Nationals' signing of Gonzalez is focus of FBI, MLB investigation

Publish date:

On July 2, 2006, the Nationals paraded Gonzalez, decked out in a Nationals jersey and cap, in front of the D.C. press corps as they announced that they had signed the 16-year-old switch hitter to a $1.4 million bonus. The hefty bonus served notice to other Dominican prospects, their handlers and to other teams that for the first time, Washington, under new ownership, was willing to invest large sums on players in an effort to compete for the island's top talent. However, multiple sources have estimated that Gonzalez received a small fraction of that bonus.

Bowden and Rijo, who was the MVP of the 1990 World Series while pitching for the Reds, have denied any wrongdoing. In a statement to, Bowden wrote, "I am very supportive of the investigation and I have no knowledge of any wrong-doing. The FBI and MLB have an on-going investigation. It would be inappropriate for me to further comment so that the investigators can do their jobs. I am fully supporting their investigation and, along with the Washington Nationals, will continue to cooperate in any way needed." When reached by phone in the Dominican Republic on Saturday afternoon by, Rijo sounded upbeat and said that he had no reason for concern because he has nothing to hide. Rijo declined to discuss any specifics pertaining to Gonzalez, citing the ongoing investigation and saying that he did not handle any of the details of Gonzalez's contract.

Bowden is the highest-ranking baseball official currently under investigation, but all 30 teams are being examined, has confirmed. The Nationals inquiry follows the May 16 announcement that the Chicago White Sox had fired senior director of player personnel David Wilder. Sources say that Wilder is being investigated by the FBI to determine if he siphoned money from player bonuses. No charges have been filed against Wilder, who has made no public comment since his dismissal. spoke with dozens of team scouts, buscones (independent coaches who identify, develop and then sell prospects to major league teams), investigators, and other front office personnel who all concede that the breadth of the corruption is matched only by the difficulty that investigators will have in proving it.

With some variation, the mechanism by which team representatives can skim is simple: The team official overvalues the player and asks for money back from the player and his family. Until the Wilder case emerged, teams sent the bonus money in the form of a check to MLB headquarters in the Dominican Republic. A team official and a parent or guardian accompanied the player to the offices where they received the check. Most players, according to those entrenched in Dominican baseball, typically head straight for the bank to cash the check. Once the check is cashed, the handouts begin.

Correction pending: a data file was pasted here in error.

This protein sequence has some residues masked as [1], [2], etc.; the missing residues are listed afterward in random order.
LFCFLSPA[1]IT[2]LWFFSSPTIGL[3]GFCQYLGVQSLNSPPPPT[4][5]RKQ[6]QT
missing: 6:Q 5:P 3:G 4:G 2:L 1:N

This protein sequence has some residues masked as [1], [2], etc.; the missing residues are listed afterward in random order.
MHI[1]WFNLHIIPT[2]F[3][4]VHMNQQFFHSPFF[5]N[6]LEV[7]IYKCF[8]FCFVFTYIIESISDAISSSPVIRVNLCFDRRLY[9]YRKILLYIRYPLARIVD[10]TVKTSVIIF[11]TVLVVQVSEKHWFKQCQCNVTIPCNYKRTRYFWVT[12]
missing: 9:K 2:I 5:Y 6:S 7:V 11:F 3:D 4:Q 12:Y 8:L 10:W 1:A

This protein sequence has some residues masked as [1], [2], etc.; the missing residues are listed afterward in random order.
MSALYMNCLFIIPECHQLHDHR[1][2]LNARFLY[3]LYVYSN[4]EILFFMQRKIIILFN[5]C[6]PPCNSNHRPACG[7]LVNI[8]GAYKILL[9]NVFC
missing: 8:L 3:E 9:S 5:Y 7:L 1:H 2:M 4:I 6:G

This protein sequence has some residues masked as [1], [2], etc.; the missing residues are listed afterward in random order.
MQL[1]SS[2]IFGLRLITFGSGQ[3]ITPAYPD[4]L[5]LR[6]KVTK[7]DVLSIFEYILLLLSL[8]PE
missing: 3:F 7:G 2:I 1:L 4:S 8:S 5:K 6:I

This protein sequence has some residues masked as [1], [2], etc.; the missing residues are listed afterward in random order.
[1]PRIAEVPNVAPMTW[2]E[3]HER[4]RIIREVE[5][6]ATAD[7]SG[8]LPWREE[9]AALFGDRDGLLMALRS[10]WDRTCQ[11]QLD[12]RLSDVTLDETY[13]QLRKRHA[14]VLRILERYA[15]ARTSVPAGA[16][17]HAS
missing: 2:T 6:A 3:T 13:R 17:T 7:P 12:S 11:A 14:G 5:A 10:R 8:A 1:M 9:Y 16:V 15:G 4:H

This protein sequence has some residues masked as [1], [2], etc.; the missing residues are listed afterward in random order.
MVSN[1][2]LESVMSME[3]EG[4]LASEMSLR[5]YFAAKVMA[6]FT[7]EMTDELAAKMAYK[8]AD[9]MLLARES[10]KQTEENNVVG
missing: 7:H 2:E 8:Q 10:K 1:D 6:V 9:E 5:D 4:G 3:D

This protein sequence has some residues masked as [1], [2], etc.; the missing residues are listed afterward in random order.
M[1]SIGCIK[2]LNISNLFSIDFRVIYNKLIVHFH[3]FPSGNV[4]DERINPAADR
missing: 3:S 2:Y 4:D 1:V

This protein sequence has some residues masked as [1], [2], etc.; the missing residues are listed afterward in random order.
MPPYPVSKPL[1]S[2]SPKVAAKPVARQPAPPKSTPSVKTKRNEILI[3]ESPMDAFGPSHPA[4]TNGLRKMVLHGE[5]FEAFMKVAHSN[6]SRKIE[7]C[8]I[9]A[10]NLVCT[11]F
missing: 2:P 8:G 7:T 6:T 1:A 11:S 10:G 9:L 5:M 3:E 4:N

A source familiar with the Wilder investigation explains that a major league team official, with a nice shirt and pressed pants and in a position of authority, will likely get little resistance from the largely poor and often undereducated player. In some cases the buscon who acts as the agent for the player and the team official agree on how much each of them will receive out of the player's bonus before the player signs the contract. The buscon, who often has a long relationship with the player, convinces the player -- usually around the age of a high school sophomore -- to turn over the money. In the wake of the Wilder investigation, teams are now directly depositing the bonus into a bank account opened on behalf of the player.

The son of a rice farmer, Gonzalez, who grew up in a rusting, corrugated tin shack in Baní, remembers sitting at the exclusive Capital Grille steakhouse in Washington, D.C., on the eve of his signing as Bowden, Rijo, team president Stan Kasten and others discussed his contract in English, a language he does not understand. "I didn't know what they were saying," Gonzalez says, in Spanish. He says he received the entire sum he signed for. He also tells that he paid his buscon, Basilio Vizcaino, and his agent, Rob Plummer, their due percentages and that he has not been cheated out of any money. "Gracias a Dios [Thanks be to God], that didn't happen to me. The people I trusted didn't cheat me. They gave me all that I needed." He also says that Vizcaino, who housed and fed him as his buscon, had lent him money prior to signing and that he repaid his loans to him.

Several factors make those familiar with Dominican baseball suspicious, however. First, there was considerable debate over the Nationals' description of Gonzalez as a five-tool player. "He's not. He doesn't run all that well, has an average arm," says an executive with another club. The Nationals offered $1.4 million while the Texas Rangers, the next-highest bidder, offered $700,000. Plummer, Gonzalez's agent prior to the signing who was fired by Gonzalez shortly after the player inked his deal with the Nationals, negotiated with other interested teams -- but not the Nationals. Vizcaino, Gonzalez's buscon, is a childhood friend of Rijo's and a protégé of Jose Baez, the Nationals director of operations in the Dominican Republic. "I didn't feel like he was paying enough attention to me," Gonzalez says when explaining why he fired Plummer.

Gonzalez's mother, Ana Mercedes Marte, says she received the full amount of the bonus in Dominican pesos and remembers people stopping by their house to collect their money for their role in coaching her son. Now, two years after receiving the bonus, she proudly welcomes guests into the family's new four-bedroom house with its shiny white tile floor, bright yellow trim, and spacious bathroom. It is still, by some people's standards, a humble home, she knows, but she talks hopefully about the larger house that her son's baseball career can provide.